Meanwhile, Paul R. Ehrlich—notorious doomsayer and anti-Cassandra, predestined to be wrong but believed, famous for inaccurately foreseeing all manner of catastrophes, who predicted in the ’60s (in The Population Bomb) that “[t]he battle to feed all of humanity is over” and that we’d all die of starvation in the ’70s—has co-authored “Accelerated modern human–induced species losses: Entering the sixth mass extinction”.
Hysterical, credulous, unsceptical journos naturally cover such stories as, for example, “Earth’s Sixth Mass Extinction Has Begun, New Study Confirms” [using the word “confirms” in its rare meaning of “asserts”]; note the cool, unemotive, scientific language:
This latest research tells us what we already knew. Humans have in the space of a few centuries swung a wrecking ball through the Earth’s biosphere. Liquidating biodiversity to produce products and services has an end point. Science is starting to sketch out what that end point could look like but it cannot tell us why to stop before we reach it.UPDATE (21 June): the BBC has uncritically reported the alarmist findings of the “sixth mass extinction” paper—disingenuously describing it as “a study by three US universities”—and, of course, the awarmist, misanthracist, duplicitous misanthropes who infest the “progressive” movement are incoherently wishing that mankind perish very soon whilst simultaneously lamenting all the other species whose final days are supposedly nigh.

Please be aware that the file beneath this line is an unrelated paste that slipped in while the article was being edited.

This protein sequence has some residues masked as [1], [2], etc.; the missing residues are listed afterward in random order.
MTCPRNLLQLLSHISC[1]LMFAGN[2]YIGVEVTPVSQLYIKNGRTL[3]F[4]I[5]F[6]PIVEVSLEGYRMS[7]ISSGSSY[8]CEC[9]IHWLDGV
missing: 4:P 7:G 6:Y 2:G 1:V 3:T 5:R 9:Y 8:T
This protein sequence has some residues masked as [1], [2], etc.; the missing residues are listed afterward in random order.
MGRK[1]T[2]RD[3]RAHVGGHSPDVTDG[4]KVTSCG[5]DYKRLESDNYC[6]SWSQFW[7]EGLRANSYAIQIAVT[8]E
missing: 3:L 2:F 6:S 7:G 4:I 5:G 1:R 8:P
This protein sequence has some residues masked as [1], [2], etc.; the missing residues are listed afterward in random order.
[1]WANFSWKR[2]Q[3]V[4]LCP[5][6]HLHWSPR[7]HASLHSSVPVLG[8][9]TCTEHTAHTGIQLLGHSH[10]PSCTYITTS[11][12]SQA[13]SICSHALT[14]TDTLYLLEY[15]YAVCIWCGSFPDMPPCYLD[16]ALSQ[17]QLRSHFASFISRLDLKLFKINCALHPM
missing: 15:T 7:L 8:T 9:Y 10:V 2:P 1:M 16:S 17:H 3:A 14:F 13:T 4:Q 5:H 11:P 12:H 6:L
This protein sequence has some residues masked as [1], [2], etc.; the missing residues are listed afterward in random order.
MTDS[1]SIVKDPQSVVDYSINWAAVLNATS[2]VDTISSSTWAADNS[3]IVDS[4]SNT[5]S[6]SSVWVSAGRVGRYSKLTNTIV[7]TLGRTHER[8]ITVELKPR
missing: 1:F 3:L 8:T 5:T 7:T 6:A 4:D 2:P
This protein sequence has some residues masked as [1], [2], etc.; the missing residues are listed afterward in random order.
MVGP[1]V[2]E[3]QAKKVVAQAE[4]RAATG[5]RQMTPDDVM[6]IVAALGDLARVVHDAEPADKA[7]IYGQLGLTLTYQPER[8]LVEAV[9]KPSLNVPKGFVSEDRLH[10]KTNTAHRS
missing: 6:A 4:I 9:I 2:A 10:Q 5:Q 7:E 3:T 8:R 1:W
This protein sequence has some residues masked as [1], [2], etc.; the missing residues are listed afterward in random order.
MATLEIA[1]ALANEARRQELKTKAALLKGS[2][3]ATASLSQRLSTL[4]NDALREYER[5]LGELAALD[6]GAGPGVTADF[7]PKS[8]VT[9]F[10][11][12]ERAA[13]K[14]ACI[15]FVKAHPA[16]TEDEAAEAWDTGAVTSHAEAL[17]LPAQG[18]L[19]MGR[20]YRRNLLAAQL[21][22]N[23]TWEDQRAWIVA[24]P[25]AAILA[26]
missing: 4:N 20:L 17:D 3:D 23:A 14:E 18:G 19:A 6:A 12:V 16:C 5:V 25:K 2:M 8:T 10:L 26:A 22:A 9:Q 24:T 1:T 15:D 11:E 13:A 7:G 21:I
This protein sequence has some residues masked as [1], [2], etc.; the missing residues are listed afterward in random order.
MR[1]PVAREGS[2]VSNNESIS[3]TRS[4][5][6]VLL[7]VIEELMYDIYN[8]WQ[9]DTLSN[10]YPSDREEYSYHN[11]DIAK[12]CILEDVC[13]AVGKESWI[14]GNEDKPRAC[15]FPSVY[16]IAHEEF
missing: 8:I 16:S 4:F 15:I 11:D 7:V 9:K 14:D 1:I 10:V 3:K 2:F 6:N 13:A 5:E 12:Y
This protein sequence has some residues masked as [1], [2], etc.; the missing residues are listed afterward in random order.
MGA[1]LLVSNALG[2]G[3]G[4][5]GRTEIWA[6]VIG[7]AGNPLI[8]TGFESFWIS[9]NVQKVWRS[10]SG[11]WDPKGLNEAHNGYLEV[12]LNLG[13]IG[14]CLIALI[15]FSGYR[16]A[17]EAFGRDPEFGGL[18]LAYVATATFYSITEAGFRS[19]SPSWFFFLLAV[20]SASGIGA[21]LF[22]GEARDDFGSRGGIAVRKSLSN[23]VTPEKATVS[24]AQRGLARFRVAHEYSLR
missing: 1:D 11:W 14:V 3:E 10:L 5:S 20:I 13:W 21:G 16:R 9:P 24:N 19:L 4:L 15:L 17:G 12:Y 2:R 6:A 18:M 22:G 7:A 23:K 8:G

If we regard the Earth as nothing more than a source of resources and a sink for our pollution, if we value other species only in terms of what they can provide to us, then we we will continue to unpick the fabric of life. Remove further rivets from spaceship earth. This not only increases the risk that it will cease to function in the ways that we and future generations will depend on, but can only reduce the complexity and beauty of our home in the cosmos.